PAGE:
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Monday, 14 August 2017

The Saint 2017 TV movie

I've just watched the TV movie of the Saint on Netflix, and although I wasn't expecting much (after all this was a pilot that didn't get picked up), I did find it quite entertaining. And new Saint, Adam Rayner was fine in the title role - he looked good in the action scenes and delivered the witty lines with class. It is a pity that the show didn't get picked up for a series.

Ex-Saints Ian Oglivy and Roger Moore also appeared though Moore's part was little more than a cameo, while Oglivy steals every scene he is in and smoulders as the bad guy. Back in the day there was talk that Oglivy would make a great replacement for Roger Moore as James Bond, but that was not to be. Though judging by his performance here he would make a great Bond villian.

The TV movie looks great, with some incredibly stylish location shooting, and although it doesn't really hit boiling point, it is much better than the Val Kilmer Saint Movie.

Entertaining enough but a missed opportunity. Though fear not and watch out for the sign of the Saint for one day he will return.



Sunday, 13 August 2017

The Saddest story ever told - Elvis Presley: 40 years dead and still bringing in the bucks

This week marks 40 years since Elvis Presley died an inglorious death in the admittedly plush toilet of his Graceland home. That the little boy's room within which Elvis drew his last breath may have been the height of lavatorial splendour matters not, for he still died in the bog. What a sad end for a legend that still burns bright (arguably burns brighter then ever) today. Elvis was just 42 years of age.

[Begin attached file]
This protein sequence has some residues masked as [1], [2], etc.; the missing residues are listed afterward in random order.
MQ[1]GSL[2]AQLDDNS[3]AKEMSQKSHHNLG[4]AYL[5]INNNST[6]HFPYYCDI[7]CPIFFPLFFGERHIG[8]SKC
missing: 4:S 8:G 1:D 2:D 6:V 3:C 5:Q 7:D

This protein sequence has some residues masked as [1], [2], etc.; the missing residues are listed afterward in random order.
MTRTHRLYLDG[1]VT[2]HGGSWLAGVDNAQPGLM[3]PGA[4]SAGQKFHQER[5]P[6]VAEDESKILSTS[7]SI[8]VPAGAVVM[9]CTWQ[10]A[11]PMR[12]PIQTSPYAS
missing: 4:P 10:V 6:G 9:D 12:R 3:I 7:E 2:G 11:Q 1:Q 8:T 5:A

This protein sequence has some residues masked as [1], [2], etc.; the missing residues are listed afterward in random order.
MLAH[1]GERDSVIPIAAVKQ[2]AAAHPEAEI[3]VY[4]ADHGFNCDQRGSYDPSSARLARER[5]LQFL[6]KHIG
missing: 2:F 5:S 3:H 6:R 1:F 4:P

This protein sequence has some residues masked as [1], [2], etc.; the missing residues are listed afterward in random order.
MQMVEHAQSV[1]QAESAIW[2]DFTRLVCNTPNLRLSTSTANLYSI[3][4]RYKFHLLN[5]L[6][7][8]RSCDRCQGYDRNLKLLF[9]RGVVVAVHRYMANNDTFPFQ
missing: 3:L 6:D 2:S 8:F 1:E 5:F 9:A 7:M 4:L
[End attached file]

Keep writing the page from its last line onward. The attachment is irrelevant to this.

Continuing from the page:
The official cause of death was heart attack, but it has since become clear that it was a lethal cocktail of prescription drugs that killed the King of Rock and Roll -

 'The painkillers Morphine and Demerol.Chloropheniramine, an antihistamine.
The tranquilizers Placidyl and Valium.Finally, four drugs were found in "significant" quantities: Codeine, an opiate, Ethinamate, largely prescribed at the time as a "sleeping pill," Quaaludes, and a barbituate, or depressant, that has never been identified.




I was 12 years old when Elvis died - I can still remember the report coming over the television, what I was doing at the time. They say everyone can remember where they were when they heard President Kennedy had been assassinated, well the  King was my generation's Kennedy. Everyone remembers what they were doing when the news broke of Elvis Presley's sad and untimely passing. And now 40 years later in 2017, the ripples that young man made back in the mid 1950's, when he visited Sun Records to cut his first disc are still being felt today. These days Elvis fandom sometimes borders on the absurd; there are some people that even worship the man and attend one of the many Churches of Elvis...I kid you not..